The Architecture of Sound, Part 1

The venues we see music are more than just a place to congregate to experience concerts and performances. The work that goes into architecture – the designing, creating and building these venues is a lengthy process that spans years, well before patrons take their seats or find dance space to enjoy the sound. Architects, engineers and consultants contribute to the development of the overall sound, acoustics and open space that factor into the finished product – a music venue with, in more and more instances, incredible acoustics and sound.

To shed some light on the architecture side of designing music venues, spoke with Matthew Geiss, AIA, NCARB, Principal and an Adjunct Professor at The Catholic University of America’s School of Architecture and Planning. A graduate of the School of Architecture at Syracuse University, Geiss spoke with Pete Mason to discuss the ‘how’ of music venues and acoustics as the latter grows in importance throughout the design and construction process.

Pete Mason: When the design process for a music venue begins, what factors are brought into play initially for the rest of the design to build around?

Matthew Geiss: It depends on the type of venue and primarily whether or not it will be new construction or a renovation of an existing space. Many large music venues need to be multifaceted (can be used for multiple types of events). Typically, the larger the number of functions a building is designed to accommodate, the less it can actually perform for each individual function. In other words, if a building is designed to accommodate live bands, theatre, orchestral performances, etc…- due to the different requirements for each function – choices need to be made to maximize the benefit of each without creating a negative impact to any of the other functions.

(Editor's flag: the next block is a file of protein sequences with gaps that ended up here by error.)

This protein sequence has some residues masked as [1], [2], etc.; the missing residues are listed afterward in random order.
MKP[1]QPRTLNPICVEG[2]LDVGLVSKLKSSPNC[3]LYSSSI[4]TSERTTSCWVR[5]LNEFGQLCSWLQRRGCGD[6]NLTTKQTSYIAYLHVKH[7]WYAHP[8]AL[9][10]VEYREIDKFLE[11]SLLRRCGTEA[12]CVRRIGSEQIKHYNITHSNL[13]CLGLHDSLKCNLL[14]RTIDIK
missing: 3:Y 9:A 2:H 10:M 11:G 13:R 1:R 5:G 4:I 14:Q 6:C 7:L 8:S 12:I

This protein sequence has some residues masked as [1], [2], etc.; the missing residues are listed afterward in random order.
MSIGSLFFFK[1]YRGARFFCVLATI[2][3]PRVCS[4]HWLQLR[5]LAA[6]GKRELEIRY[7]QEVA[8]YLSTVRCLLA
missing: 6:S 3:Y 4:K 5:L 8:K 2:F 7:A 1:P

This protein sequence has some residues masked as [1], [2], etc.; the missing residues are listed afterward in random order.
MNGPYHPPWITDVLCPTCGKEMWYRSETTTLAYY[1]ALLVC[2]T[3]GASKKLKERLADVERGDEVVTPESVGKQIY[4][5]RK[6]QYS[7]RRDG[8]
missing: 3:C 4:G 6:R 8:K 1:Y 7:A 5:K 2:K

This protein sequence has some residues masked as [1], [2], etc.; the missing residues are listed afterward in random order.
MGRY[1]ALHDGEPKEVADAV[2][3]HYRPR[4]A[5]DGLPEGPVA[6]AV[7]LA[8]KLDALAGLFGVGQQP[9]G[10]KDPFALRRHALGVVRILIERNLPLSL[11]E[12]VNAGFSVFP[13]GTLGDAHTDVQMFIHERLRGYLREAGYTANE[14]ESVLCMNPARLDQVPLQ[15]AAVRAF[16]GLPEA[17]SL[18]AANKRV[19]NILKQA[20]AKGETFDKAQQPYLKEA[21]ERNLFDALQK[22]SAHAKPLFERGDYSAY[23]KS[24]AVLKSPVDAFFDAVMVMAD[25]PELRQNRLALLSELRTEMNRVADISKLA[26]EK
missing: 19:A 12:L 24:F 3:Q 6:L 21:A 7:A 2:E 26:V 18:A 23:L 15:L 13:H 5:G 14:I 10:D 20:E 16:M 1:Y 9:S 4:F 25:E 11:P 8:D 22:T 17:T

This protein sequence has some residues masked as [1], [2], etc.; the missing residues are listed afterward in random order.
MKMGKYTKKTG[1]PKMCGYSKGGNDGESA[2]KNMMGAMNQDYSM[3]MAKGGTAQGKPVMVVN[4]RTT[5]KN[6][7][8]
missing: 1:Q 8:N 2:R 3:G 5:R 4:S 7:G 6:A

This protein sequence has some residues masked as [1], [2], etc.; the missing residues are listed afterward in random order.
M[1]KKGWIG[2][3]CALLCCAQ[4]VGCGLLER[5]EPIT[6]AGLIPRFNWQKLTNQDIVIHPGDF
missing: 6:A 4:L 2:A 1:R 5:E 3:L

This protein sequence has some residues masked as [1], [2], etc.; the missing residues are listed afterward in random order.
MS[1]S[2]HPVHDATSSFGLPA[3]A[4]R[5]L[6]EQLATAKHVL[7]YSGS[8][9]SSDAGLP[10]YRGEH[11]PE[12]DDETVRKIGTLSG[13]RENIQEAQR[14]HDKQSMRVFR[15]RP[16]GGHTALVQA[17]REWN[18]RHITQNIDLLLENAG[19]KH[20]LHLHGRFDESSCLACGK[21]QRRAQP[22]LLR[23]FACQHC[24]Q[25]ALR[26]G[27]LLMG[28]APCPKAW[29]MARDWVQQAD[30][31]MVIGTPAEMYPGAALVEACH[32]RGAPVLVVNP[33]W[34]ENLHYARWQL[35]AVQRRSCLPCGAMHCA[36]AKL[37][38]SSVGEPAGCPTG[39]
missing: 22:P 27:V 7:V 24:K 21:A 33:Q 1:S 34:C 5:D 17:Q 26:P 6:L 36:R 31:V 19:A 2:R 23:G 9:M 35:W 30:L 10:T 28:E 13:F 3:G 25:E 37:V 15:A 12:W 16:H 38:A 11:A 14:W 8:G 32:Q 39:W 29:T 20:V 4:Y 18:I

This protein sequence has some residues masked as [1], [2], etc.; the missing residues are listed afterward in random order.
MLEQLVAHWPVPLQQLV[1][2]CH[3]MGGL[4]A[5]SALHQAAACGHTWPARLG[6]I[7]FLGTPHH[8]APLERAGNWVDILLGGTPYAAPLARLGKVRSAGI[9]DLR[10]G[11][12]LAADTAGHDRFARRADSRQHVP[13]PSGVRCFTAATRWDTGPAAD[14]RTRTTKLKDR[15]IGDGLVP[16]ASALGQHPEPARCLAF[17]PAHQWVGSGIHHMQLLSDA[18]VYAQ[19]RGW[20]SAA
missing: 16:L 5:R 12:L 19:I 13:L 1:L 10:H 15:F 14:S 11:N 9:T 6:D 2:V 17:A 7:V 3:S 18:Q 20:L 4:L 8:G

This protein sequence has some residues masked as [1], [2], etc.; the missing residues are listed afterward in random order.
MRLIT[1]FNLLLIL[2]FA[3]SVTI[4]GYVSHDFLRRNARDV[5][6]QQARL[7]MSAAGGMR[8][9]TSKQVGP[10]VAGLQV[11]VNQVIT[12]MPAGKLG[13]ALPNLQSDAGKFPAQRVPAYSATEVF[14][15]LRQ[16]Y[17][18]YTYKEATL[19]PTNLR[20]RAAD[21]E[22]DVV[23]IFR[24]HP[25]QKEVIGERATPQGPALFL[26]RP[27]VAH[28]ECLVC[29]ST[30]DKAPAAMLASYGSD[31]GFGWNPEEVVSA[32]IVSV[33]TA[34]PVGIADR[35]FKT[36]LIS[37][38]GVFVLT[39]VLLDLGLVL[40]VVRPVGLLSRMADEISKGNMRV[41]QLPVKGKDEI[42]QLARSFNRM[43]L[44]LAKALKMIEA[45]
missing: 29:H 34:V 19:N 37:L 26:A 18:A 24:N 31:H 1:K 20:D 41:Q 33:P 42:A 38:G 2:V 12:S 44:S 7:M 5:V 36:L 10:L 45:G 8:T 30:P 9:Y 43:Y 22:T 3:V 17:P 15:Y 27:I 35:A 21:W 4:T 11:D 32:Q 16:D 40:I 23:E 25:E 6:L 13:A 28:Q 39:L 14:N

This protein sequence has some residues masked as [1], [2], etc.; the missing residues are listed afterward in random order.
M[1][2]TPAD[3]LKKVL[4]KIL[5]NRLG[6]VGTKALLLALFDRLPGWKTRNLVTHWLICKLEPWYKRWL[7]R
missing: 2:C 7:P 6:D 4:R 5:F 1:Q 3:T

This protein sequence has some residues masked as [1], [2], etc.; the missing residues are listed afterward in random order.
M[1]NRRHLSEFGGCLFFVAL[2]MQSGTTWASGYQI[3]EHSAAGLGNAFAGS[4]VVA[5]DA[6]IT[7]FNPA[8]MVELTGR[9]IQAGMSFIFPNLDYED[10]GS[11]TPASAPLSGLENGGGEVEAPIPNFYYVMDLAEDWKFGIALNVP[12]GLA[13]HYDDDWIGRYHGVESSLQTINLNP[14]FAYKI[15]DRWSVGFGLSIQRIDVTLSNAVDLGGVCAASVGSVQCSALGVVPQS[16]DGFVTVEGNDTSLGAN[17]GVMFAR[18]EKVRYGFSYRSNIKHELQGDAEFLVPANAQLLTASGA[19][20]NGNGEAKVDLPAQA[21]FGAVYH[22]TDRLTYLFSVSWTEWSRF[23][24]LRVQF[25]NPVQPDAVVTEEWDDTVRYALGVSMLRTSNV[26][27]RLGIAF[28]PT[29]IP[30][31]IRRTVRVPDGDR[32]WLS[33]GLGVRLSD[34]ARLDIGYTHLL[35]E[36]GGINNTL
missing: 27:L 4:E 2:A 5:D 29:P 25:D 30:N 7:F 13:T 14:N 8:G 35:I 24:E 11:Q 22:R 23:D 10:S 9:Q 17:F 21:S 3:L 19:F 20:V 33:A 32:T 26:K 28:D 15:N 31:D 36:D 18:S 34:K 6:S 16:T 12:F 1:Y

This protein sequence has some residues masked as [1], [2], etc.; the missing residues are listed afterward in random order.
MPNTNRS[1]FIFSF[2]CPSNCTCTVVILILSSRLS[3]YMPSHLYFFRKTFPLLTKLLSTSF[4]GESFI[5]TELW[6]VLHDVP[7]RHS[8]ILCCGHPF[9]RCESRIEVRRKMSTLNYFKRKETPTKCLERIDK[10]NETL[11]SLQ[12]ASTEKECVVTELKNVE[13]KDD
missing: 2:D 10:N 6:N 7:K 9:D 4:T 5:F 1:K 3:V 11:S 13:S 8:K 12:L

If it is new construction, the primary factors are the site – how large will the building be, how will people enter and exit, what other buildings surround the building site, etc… – and the function – how will the building be used, how often will it be used, how many people are to be accommodated, etc…

Kennedy Center, Washington D.C.

PM: How are acoustics and the flow of music built into the design in a way that does not affect the overall structure of the building? How can acoustics be worked into a building without making the overall structure unappealing, or worse, unsafe?

MG: With most performance spaces, acoustical design is something which is inserted into the building to capitalize on the performance. In most cases (such as the Alice Tully Hall renovation at Lincoln Center by Diller Scofidio and Renfro) the acoustical elements of the interior are slid into the shell or structure of the space like a sleeve. Structural requirements will generally interfere with acoustical requirements of the space so the two are generally separated. Typically the building will have a structure, with a skin on the outside (enclosure) and a skin on the inside (the acoustical, aesthetic or finished space). Of course, these are generalizations. Many Gothic and Romanesque churches, domed spaces (such as the baptistery in Pisa) have incredible acoustical properties where the structure, enclosure and finished space are one and the same.

The Baptistry at Pisa, Italy

PM: How long does the process for designing, drafting and building a music venue take, in years?

MG: This is a difficult one to generalize as it will have a huge range depending on the building type, finishes, site conditions, etc… A small interior retrofit or renovation may happen within the span of a year or two (from initial design to completion of construction), where a large performance space will likely take in excess of 5 years from initial design to the completion of the structure.

Alice Tully Hall by FXFOWLE Architects United States

PM: When it comes to the process of designing a music venue, what would surprise music fans the most?

MG: I would say that the most surprising element might be the large number of people involved in the design and the collaborative process which is required. When I was working at STUDIOS Architecture here in Washington, DC, we designed the performance studio at XM Radio Headquarters here in town. We had a team of over 20 people (acoustical consultants, electrical engineers, mechanical engineers, structural engineers, and architects) working on the design of only two rooms.

Alice Tully at Lincoln Center. Photo by Iwan Baan

PM: Considering the great many music venues in America – what are some of the best venues for sound and acoustics, that you have come across in your experience?

MG: The Kennedy Center in Washington, DC; Alice Tully Hall in Lincoln Center, NY; 9:30 Club, Washington, DC.

930 clubalice tully hallArchitectsarchitecturekennedy centerLincoln Center